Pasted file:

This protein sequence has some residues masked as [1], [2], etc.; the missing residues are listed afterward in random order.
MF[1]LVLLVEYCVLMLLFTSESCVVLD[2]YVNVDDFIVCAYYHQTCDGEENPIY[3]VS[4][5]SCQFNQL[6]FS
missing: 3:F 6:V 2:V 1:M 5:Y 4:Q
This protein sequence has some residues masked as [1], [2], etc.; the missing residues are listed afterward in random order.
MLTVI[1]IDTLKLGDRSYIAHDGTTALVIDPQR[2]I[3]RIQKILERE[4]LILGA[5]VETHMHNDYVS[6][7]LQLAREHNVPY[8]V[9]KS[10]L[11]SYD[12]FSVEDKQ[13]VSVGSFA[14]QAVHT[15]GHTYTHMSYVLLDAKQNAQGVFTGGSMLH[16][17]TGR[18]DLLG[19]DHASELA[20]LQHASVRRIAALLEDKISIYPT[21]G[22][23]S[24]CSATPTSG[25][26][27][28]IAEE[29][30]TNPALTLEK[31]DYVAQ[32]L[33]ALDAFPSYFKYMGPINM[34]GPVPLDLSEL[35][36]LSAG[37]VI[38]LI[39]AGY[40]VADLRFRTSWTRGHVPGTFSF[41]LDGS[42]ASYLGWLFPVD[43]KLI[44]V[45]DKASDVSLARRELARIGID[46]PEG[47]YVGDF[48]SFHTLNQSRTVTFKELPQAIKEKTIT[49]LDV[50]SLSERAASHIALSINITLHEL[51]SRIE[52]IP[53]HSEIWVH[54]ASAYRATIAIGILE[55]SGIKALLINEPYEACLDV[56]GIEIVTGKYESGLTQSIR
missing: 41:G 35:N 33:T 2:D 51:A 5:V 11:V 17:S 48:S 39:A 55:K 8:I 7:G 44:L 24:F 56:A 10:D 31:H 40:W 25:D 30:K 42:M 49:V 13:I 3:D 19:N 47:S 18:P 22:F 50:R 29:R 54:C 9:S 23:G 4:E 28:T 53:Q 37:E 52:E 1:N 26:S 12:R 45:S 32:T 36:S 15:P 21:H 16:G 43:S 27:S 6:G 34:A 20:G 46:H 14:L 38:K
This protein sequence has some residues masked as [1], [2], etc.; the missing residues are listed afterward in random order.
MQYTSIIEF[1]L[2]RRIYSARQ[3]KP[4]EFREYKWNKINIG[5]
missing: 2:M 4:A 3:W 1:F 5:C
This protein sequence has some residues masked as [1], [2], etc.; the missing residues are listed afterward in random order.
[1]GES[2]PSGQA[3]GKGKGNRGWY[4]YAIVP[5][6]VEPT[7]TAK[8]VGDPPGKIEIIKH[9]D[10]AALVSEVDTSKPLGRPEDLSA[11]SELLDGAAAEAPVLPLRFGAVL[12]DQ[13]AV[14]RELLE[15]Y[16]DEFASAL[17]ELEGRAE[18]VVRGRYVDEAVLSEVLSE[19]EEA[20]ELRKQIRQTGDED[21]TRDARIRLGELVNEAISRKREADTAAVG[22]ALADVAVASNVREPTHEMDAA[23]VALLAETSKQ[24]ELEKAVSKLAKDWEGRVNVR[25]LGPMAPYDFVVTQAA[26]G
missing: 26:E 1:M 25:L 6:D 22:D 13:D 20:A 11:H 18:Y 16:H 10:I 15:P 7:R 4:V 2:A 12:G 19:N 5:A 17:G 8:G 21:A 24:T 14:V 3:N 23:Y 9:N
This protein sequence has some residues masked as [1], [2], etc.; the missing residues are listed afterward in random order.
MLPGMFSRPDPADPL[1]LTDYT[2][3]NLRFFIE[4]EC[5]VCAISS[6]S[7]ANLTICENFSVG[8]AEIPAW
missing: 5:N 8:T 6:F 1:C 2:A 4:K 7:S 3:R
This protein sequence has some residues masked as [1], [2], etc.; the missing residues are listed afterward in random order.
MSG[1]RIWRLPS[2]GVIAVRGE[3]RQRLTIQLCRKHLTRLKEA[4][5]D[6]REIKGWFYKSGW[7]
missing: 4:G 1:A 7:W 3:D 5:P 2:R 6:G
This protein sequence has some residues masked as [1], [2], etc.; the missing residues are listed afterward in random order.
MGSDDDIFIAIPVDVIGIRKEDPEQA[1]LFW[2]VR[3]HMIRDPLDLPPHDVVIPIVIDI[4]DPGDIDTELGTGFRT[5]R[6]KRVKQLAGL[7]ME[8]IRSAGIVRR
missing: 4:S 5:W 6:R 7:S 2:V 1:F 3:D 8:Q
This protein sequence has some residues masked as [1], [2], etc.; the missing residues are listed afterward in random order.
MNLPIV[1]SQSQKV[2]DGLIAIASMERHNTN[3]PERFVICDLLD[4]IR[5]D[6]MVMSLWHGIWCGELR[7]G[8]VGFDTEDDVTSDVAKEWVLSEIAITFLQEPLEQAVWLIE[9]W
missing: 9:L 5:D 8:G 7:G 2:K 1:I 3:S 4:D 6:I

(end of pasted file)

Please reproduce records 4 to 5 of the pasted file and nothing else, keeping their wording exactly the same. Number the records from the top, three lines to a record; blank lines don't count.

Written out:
This protein sequence has some residues masked as [1], [2], etc.; the missing residues are listed afterward in random order.
[1]GES[2]PSGQA[3]GKGKGNRGWY[4]YAIVP[5][6]VEPT[7]TAK[8]VGDPPGKIEIIKH[9]D[10]AALVSEVDTSKPLGRPEDLSA[11]SELLDGAAAEAPVLPLRFGAVL[12]DQ[13]AV[14]RELLE[15]Y[16]DEFASAL[17]ELEGRAE[18]VVRGRYVDEAVLSEVLSE[19]EEA[20]ELRKQIRQTGDED[21]TRDARIRLGELVNEAISRKREADTAAVG[22]ALADVAVASNVREPTHEMDAA[23]VALLAETSKQ[24]ELEKAVSKLAKDWEGRVNVR[25]LGPMAPYDFVVTQAA[26]G
missing: 26:E 1:M 25:L 6:D 22:D 13:D 20:A 11:H 18:Y 16:H 10:I 15:P 7:R 4:V 2:A 12:G 19:N 5:A 17:G 8:G 21:A 24:T 14:V 3:N 23:Y 9:N
This protein sequence has some residues masked as [1], [2], etc.; the missing residues are listed afterward in random order.
MLPGMFSRPDPADPL[1]LTDYT[2][3]NLRFFIE[4]EC[5]VCAISS[6]S[7]ANLTICENFSVG[8]AEIPAW
missing: 5:N 8:T 6:F 1:C 2:A 4:K 7:S 3:R